Earl Monroe; what is there to say that has not already been relayed a thousand times when speaking about the former New York Knicks and Baltimore Bullets star? A master on the hardwood, he could do it all. His handles were among the best ever, and they did not call him the master of the spin move for nothing.
The retired guard is remembered for helping the New York Knicks win their second - and still last - title back in 1973. The Pearl picked up his only career ring two years after moving to the Big Apple from the Baltimore Bullets.
Having averaged 16.6 points and 3.5 assists per game during his nine-year spell with the Knicks, a number 15 jersey proudly hangs from the rafters of Madison Square Garden to commemorate his achievement.
Article continues below
It is 30 years to the day since Pearl's jersey was retired by the fabled Eastern Conference franchise and his backcourt partnership with Walt Frazier is remembered fondly by Knicks fans, but it was his time in Baltimore that really defined him as a player.
The ring may not have arrived, but during his four full seasons with the Bullets, Monroe electrified arenas up and down the United States of America with his silky smooth approach to the game that has never since been replicated.
Article continues below
The Philadelphia native produced career-best numbers - including 25.8 points per game in 1968-69 - during his time in Maryland and was never able to reproduce those statistics with the Knicks, despite ending his long wait for a championship.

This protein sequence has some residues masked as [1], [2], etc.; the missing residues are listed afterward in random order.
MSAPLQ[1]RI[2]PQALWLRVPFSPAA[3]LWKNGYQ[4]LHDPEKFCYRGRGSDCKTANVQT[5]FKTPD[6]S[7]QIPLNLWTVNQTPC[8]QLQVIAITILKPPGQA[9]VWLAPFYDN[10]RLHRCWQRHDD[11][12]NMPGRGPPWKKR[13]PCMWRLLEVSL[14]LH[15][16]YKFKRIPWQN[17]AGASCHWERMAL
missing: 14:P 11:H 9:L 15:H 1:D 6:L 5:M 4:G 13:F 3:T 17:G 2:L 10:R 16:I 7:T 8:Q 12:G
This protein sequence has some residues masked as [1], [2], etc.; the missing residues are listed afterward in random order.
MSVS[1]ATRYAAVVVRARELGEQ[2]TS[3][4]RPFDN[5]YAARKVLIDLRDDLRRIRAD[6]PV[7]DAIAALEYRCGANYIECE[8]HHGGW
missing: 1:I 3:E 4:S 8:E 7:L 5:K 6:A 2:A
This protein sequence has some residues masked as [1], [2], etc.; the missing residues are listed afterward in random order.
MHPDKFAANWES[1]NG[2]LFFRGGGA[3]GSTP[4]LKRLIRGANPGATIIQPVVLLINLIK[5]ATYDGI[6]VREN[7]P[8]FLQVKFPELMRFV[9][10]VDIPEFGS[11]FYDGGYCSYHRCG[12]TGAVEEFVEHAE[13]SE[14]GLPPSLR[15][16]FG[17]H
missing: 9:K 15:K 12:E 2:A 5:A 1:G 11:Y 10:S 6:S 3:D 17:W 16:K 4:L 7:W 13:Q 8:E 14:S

Monroe and the Bullets did have one shot; after claiming their inaugural conference title, they faced the Milwaukee Bucks in the '71 finals, but a young Kareem Abdul-Jabbar claimed his first of six rings as the Bucks swept the series.
However, honours do not define a player; talent, heart, desire and excitement are what people will remember, and those are the traits that defined his legacy. Earl had it all in abundance in Mobtown.
He broke the 40 point barrier 10 times during his career, all of them coming before his trade to New York, and poured in 56 during a memorable performance against the Los Angeles Lakers in 1968.
Monroe put on a masterclass of attacking, stylish basketball to finish with 20 of 33 from the field, despite the Bullets falling to a loss, it is a game that will forever be remembered as his career-high night.
Today's league is filled with players who would have been influenced by Monroe. However, there has never been a man who has been able to emulate what he could do on the hardwood.
Never has someone turned defences inside out with mind-boggling spin moves or produced such calm and carefree handling in tight situations. The Pearl was revolutionary back in the 60s and 70s but the now-71-year-old is still considered an innovator.
He changed the game of basketball. The individual accolades may have eluded him; there was no MVP, no scoring titles, just one All-NBA First Team selection, but, what he did, changed the future.
He dazzled, he amazed and, more importantly, he inspired a generation of players. Not only does his jersey hang high at MSG, it can also be found at the Verizon Center with the Washington Wizards happy to remember a legend of their franchise.